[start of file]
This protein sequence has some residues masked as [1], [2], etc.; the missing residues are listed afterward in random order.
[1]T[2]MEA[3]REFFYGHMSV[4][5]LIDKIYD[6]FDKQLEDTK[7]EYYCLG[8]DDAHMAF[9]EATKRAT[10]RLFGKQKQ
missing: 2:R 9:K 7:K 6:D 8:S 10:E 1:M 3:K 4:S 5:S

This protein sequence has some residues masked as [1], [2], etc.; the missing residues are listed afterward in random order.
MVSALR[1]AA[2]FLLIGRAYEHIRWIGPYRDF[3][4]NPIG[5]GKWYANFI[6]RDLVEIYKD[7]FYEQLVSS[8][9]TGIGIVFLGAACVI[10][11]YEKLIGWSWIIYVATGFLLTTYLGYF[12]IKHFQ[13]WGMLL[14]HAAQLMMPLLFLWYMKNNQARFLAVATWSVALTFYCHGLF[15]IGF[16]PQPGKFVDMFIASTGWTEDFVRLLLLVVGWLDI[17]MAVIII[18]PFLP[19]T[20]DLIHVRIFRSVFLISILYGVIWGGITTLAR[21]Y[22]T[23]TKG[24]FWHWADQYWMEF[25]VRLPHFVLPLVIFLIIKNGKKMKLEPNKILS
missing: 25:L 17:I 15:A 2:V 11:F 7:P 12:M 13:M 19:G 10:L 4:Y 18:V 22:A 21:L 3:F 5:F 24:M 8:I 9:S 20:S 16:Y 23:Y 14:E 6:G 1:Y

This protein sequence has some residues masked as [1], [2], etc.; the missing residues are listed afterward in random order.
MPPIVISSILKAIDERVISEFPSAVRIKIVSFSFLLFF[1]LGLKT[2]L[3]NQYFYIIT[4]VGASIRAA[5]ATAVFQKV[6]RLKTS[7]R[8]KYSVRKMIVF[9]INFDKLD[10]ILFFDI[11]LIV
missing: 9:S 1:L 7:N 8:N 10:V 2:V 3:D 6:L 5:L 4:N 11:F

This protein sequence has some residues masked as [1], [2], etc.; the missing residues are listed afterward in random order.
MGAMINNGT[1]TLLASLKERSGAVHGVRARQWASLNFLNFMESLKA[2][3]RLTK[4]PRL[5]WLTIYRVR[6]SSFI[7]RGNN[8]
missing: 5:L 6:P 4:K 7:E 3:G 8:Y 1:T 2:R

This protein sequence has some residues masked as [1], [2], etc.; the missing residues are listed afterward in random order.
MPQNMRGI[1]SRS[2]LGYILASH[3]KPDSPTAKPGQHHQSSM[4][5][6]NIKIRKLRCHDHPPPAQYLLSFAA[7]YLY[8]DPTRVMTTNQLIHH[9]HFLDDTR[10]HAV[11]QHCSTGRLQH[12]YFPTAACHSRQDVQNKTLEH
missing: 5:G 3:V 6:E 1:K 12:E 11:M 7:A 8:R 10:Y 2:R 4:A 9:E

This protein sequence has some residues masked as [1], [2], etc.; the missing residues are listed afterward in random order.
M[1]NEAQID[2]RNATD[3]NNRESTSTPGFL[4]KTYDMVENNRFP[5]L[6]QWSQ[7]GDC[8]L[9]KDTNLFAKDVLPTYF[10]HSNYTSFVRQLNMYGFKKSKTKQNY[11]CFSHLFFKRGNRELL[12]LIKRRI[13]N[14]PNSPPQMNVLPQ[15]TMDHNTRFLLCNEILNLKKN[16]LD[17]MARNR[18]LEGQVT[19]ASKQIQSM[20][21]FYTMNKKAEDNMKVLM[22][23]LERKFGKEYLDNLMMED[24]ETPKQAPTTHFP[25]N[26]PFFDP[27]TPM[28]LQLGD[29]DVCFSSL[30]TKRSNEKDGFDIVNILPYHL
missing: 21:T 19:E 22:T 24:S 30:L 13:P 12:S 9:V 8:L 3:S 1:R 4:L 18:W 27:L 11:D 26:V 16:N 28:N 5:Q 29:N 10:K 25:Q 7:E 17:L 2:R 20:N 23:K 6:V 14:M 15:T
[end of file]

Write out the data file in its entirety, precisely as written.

This protein sequence has some residues masked as [1], [2], etc.; the missing residues are listed afterward in random order.
[1]T[2]MEA[3]REFFYGHMSV[4][5]LIDKIYD[6]FDKQLEDTK[7]EYYCLG[8]DDAHMAF[9]EATKRAT[10]RLFGKQKQ
missing: 2:R 9:K 7:K 6:D 8:S 10:E 1:M 3:K 4:S 5:S

This protein sequence has some residues masked as [1], [2], etc.; the missing residues are listed afterward in random order.
MVSALR[1]AA[2]FLLIGRAYEHIRWIGPYRDF[3][4]NPIG[5]GKWYANFI[6]RDLVEIYKD[7]FYEQLVSS[8][9]TGIGIVFLGAACVI[10][11]YEKLIGWSWIIYVATGFLLTTYLGYF[12]IKHFQ[13]WGMLL[14]HAAQLMMPLLFLWYMKNNQARFLAVATWSVALTFYCHGLF[15]IGF[16]PQPGKFVDMFIASTGWTEDFVRLLLLVVGWLDI[17]MAVIII[18]PFLP[19]T[20]DLIHVRIFRSVFLISILYGVIWGGITTLAR[21]Y[22]T[23]TKG[24]FWHWADQYWMEF[25]VRLPHFVLPLVIFLIIKNGKKMKLEPNKILS
missing: 25:L 17:I 15:A 2:V 11:F 7:P 12:M 13:M 19:G 10:L 4:Y 18:V 22:A 21:L 3:F 5:F 24:M 8:I 9:S 20:S 16:Y 23:Y 14:E 6:G 1:Y

This protein sequence has some residues masked as [1], [2], etc.; the missing residues are listed afterward in random order.
MPPIVISSILKAIDERVISEFPSAVRIKIVSFSFLLFF[1]LGLKT[2]L[3]NQYFYIIT[4]VGASIRAA[5]ATAVFQKV[6]RLKTS[7]R[8]KYSVRKMIVF[9]INFDKLD[10]ILFFDI[11]LIV
missing: 9:S 1:L 7:N 8:N 10:V 2:V 3:D 6:L 5:L 4:N 11:F

This protein sequence has some residues masked as [1], [2], etc.; the missing residues are listed afterward in random order.
MGAMINNGT[1]TLLASLKERSGAVHGVRARQWASLNFLNFMESLKA[2][3]RLTK[4]PRL[5]WLTIYRVR[6]SSFI[7]RGNN[8]
missing: 5:L 6:P 4:K 7:E 3:G 8:Y 1:T 2:R

This protein sequence has some residues masked as [1], [2], etc.; the missing residues are listed afterward in random order.
MPQNMRGI[1]SRS[2]LGYILASH[3]KPDSPTAKPGQHHQSSM[4][5][6]NIKIRKLRCHDHPPPAQYLLSFAA[7]YLY[8]DPTRVMTTNQLIHH[9]HFLDDTR[10]HAV[11]QHCSTGRLQH[12]YFPTAACHSRQDVQNKTLEH
missing: 5:G 3:V 6:E 1:K 12:E 11:M 7:A 8:R 10:Y 2:R 4:A 9:E

This protein sequence has some residues masked as [1], [2], etc.; the missing residues are listed afterward in random order.
M[1]NEAQID[2]RNATD[3]NNRESTSTPGFL[4]KTYDMVENNRFP[5]L[6]QWSQ[7]GDC[8]L[9]KDTNLFAKDVLPTYF[10]HSNYTSFVRQLNMYGFKKSKTKQNY[11]CFSHLFFKRGNRELL[12]LIKRRI[13]N[14]PNSPPQMNVLPQ[15]TMDHNTRFLLCNEILNLKKN[16]LD[17]MARNR[18]LEGQVT[19]ASKQIQSM[20][21]FYTMNKKAEDNMKVLM[22][23]LERKFGKEYLDNLMMED[24]ETPKQAPTTHFP[25]N[26]PFFDP[27]TPM[28]LQLGD[29]DVCFSSL[30]TKRSNEKDGFDIVNILPYHL
missing: 21:T 19:E 22:T 24:S 30:L 13:P 12:S 9:V 8:L 3:S 1:R 4:L 18:W 27:L 11:D 26:V 16:N 28:N 5:Q 29:N 10:K 25:Q 7:E 17:L 2:R 20:N 23:K 6:V 14:M 15:T